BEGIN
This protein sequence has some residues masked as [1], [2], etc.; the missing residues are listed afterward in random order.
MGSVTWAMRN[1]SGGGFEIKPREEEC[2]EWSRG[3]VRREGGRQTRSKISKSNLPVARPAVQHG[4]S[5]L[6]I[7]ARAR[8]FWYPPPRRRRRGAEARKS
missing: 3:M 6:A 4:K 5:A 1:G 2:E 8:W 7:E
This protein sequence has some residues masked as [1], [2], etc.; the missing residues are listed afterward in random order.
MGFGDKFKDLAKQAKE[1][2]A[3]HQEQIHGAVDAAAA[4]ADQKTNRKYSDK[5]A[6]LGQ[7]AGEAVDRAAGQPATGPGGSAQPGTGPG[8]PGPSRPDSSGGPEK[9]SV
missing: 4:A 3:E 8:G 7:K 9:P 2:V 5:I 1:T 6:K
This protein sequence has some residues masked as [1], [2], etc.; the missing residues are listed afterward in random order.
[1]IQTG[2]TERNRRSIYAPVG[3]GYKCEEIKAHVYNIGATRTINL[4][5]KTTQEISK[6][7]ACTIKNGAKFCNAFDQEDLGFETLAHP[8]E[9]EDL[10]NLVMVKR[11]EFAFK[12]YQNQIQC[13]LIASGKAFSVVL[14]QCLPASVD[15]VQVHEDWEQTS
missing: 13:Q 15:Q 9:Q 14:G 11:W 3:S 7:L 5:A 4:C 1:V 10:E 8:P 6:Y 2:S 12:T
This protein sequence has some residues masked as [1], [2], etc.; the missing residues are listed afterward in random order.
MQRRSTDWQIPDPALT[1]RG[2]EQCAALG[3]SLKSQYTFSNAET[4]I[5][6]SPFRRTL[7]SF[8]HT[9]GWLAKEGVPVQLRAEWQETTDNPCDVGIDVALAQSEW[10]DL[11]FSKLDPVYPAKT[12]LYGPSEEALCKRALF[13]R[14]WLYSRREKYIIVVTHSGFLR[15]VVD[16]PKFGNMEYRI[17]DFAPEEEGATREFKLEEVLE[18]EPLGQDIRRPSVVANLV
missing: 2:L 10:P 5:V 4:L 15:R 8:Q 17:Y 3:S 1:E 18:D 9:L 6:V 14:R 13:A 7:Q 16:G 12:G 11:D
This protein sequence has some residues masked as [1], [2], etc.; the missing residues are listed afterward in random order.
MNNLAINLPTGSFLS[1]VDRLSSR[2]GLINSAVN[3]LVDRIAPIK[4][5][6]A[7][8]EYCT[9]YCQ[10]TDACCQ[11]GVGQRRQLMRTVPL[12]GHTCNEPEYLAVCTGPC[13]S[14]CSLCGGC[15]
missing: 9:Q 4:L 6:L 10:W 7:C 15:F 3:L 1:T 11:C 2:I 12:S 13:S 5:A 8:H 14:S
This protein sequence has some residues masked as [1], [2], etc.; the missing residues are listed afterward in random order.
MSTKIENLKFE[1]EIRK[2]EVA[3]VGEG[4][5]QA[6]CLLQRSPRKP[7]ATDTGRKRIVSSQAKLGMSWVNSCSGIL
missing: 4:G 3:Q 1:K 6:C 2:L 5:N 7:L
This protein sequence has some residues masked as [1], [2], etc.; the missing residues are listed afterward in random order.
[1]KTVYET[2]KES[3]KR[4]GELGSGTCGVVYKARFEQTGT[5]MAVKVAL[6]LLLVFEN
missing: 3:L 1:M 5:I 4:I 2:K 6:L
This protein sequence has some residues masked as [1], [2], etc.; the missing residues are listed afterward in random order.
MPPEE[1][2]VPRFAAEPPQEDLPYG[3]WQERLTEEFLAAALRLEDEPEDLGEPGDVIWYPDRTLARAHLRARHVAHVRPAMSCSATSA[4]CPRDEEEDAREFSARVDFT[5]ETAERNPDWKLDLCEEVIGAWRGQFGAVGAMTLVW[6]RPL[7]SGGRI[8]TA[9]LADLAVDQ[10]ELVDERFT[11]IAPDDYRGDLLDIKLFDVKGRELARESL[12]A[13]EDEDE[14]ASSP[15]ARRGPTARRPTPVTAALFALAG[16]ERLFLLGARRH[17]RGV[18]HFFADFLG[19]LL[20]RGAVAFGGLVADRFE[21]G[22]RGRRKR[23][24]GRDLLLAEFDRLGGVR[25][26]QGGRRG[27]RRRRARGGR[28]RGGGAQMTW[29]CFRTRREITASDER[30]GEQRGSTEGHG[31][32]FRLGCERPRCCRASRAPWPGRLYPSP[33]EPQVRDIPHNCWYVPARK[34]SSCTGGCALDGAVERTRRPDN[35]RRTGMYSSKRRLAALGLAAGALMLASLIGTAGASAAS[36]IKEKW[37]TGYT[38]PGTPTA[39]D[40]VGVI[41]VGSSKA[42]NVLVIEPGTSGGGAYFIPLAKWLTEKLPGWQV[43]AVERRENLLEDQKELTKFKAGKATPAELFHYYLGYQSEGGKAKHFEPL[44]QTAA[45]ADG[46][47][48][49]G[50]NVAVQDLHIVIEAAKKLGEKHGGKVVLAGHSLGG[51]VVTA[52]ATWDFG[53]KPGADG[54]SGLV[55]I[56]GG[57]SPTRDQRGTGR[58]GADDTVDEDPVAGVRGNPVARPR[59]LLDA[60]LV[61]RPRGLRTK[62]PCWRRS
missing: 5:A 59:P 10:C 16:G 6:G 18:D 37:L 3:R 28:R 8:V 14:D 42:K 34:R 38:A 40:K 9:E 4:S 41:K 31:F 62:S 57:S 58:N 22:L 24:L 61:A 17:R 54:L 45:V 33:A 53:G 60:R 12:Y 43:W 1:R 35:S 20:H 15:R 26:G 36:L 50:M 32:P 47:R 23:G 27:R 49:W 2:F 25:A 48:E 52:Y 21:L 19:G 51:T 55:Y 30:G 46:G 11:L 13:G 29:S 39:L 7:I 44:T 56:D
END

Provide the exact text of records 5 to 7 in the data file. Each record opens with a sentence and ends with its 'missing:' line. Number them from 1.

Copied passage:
This protein sequence has some residues masked as [1], [2], etc.; the missing residues are listed afterward in random order.
MNNLAINLPTGSFLS[1]VDRLSSR[2]GLINSAVN[3]LVDRIAPIK[4][5][6]A[7][8]EYCT[9]YCQ[10]TDACCQ[11]GVGQRRQLMRTVPL[12]GHTCNEPEYLAVCTGPC[13]S[14]CSLCGGC[15]
missing: 9:Q 4:L 6:L 10:W 7:C 15:F 3:L 1:T 11:C 2:I 12:S 13:S 5:A 8:H 14:S
This protein sequence has some residues masked as [1], [2], etc.; the missing residues are listed afterward in random order.
MSTKIENLKFE[1]EIRK[2]EVA[3]VGEG[4][5]QA[6]CLLQRSPRKP[7]ATDTGRKRIVSSQAKLGMSWVNSCSGIL
missing: 4:G 3:Q 1:K 6:C 2:L 5:N 7:L
This protein sequence has some residues masked as [1], [2], etc.; the missing residues are listed afterward in random order.
[1]KTVYET[2]KES[3]KR[4]GELGSGTCGVVYKARFEQTGT[5]MAVKVAL[6]LLLVFEN
missing: 3:L 1:M 5:I 4:I 2:K 6:L